This Week: Ancient water = ancient habitat?
In the News: Accidents: Why Do They Happen?
Classroom Activity Page: The fossil of a plesiosaur, which was a large, dangerous predator of the seas between 200 and 85 million years ago, showed strong evidence of being pregnant. Evidence for pregnancy included the location of the unborn plesiosaur, its size, and the fact that its bones were not fully hardened, or ossified. The find helps flesh out the evolutionary transition between laying eggs and live birth.
78 million years ago, a pregnant predator of the Cretaceous ocean died and sank to the sea floor. Today, her fossil gives the first proof that plesiosaurs, one of the commonest and baddest marine reptiles of the era, did not lay eggs. It gave birth.
Darwin thought life had to predate the Cambrian era, and yet there was no evidence. In 1953, a Wisconsin geologist saw fossils aged almost 2 billion years. Now, life has been discovered in rocks from 3.5 billion years. What was life like, and how do we recognize it?
It’s one of the biggest puzzles of paleontology: Why did North America’s large mammals go extinct shortly after the glaciers melted about 15k years ago? New study suggests that hunters get the credit — or blame.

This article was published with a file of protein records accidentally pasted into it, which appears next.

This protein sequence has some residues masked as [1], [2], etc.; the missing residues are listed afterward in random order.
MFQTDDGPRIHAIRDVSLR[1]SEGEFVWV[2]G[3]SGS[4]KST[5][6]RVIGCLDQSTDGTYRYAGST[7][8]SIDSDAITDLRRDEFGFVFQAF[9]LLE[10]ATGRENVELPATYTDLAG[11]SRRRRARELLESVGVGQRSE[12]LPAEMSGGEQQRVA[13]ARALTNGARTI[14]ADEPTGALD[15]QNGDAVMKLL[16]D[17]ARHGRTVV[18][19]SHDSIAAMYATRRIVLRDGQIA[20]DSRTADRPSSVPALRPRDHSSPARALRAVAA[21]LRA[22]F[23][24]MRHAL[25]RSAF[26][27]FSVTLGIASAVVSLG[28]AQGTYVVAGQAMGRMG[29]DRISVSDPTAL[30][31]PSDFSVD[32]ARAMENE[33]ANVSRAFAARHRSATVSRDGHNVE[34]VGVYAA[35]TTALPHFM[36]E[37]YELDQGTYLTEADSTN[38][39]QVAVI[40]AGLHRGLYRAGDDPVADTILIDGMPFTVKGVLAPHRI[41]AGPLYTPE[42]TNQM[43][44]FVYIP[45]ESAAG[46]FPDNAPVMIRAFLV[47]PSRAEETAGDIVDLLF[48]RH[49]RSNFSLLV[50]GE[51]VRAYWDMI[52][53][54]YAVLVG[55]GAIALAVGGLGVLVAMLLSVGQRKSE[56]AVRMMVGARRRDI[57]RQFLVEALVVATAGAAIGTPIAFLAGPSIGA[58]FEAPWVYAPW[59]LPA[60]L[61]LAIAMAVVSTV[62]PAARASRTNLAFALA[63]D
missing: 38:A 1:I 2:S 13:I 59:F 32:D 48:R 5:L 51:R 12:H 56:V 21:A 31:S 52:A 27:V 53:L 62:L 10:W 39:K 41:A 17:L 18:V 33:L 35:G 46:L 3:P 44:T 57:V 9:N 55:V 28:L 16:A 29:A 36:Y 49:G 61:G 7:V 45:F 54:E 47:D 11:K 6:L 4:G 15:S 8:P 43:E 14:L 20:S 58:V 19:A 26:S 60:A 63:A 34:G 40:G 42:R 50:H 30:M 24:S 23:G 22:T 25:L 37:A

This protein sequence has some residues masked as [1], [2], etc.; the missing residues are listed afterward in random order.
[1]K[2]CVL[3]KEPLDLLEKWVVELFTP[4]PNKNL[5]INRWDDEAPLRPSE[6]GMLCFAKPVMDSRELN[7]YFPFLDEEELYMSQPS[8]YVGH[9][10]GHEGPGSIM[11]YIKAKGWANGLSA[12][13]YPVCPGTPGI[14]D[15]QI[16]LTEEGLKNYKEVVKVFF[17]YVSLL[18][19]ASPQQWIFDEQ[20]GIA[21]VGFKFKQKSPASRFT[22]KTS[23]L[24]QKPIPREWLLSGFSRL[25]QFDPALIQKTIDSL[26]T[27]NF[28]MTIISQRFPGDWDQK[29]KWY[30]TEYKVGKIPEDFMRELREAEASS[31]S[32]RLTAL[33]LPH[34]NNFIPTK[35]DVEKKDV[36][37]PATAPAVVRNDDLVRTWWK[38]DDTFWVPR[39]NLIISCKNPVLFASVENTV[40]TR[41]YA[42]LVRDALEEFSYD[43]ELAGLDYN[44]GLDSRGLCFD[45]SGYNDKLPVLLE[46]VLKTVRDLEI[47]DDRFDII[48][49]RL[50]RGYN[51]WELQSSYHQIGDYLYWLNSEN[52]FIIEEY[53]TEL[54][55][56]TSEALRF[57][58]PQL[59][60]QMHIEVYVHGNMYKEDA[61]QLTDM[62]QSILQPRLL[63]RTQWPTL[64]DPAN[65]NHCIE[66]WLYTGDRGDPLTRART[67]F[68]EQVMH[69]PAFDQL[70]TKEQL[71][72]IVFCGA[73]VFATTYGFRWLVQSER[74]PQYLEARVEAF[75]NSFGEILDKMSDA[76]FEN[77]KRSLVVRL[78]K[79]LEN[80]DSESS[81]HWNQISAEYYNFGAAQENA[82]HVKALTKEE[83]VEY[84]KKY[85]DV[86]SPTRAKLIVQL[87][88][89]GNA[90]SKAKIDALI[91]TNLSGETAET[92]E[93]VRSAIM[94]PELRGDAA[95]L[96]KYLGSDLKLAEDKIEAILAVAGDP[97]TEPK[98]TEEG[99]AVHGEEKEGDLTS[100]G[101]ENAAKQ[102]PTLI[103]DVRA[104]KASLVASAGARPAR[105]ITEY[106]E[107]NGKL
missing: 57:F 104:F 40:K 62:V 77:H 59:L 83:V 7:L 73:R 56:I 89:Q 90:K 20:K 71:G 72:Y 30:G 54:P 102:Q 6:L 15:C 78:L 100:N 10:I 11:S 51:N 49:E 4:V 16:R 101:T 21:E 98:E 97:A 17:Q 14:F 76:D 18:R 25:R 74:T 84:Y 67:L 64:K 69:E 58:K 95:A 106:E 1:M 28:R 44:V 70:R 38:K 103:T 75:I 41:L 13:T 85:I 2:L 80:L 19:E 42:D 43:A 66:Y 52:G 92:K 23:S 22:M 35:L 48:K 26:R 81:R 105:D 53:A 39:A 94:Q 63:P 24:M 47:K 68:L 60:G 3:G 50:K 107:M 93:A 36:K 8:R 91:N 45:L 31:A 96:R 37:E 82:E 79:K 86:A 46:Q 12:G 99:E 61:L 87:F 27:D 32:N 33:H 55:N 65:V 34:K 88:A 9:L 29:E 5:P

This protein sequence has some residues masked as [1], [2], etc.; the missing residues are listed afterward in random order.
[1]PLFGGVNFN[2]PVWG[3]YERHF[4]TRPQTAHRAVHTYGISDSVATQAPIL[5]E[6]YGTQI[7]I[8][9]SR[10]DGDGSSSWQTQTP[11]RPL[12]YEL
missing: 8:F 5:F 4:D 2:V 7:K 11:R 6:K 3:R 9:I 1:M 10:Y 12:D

220-million-year-old rock reveals four-legged reptile with wings. Fossils could not be removed, so the images came from CT scanner.
Just after humans reached the Western Hemisphere, many large mammals went extinct. Some scientists have blamed hyper-effective human hunting. But a new study fingers changes in climate and environment.
This CSI is a picture of a pollen grain from an extinct group known as triprojectates. This particular beast, Triprojectus unicus, was common about 65 million years ago in the Late Cretaceous, when the dinosaurs still ruled the roost. The nasty-looking recurved spines may have allowed the pollen grains to hitch rides on passing insects. [...]
How amber is used in archeology and paleontology: Reviving ancient bacteria, viewing ancient insects, what’s not to love about amber?